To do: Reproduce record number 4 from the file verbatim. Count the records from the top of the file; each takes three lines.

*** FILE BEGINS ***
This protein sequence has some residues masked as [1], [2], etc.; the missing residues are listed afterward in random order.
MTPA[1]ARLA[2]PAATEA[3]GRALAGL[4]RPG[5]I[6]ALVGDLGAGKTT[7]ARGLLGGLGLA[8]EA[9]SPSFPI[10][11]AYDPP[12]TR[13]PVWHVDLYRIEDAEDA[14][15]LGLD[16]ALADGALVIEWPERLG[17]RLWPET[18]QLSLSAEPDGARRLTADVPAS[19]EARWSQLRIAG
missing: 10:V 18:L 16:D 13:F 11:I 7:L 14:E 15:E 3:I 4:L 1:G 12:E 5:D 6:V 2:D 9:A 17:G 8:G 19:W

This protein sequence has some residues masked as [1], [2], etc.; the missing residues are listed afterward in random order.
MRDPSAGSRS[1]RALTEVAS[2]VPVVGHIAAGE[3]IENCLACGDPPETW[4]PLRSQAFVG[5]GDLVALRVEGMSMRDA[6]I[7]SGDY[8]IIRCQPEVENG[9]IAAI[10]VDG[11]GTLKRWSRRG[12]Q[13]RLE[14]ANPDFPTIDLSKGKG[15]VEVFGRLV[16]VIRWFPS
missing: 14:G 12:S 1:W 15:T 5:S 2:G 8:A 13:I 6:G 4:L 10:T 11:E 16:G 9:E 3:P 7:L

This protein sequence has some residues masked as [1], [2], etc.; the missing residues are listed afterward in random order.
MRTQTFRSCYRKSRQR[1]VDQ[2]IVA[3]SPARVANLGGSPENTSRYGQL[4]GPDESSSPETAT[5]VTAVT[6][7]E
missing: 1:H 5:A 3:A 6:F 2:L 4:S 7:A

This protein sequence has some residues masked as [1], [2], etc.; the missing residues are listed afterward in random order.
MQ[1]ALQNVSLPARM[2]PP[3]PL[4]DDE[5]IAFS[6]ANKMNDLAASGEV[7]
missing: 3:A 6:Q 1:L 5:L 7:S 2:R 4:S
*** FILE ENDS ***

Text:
This protein sequence has some residues masked as [1], [2], etc.; the missing residues are listed afterward in random order.
MQ[1]ALQNVSLPARM[2]PP[3]PL[4]DDE[5]IAFS[6]ANKMNDLAASGEV[7]
missing: 3:A 6:Q 1:L 5:L 7:S 2:R 4:S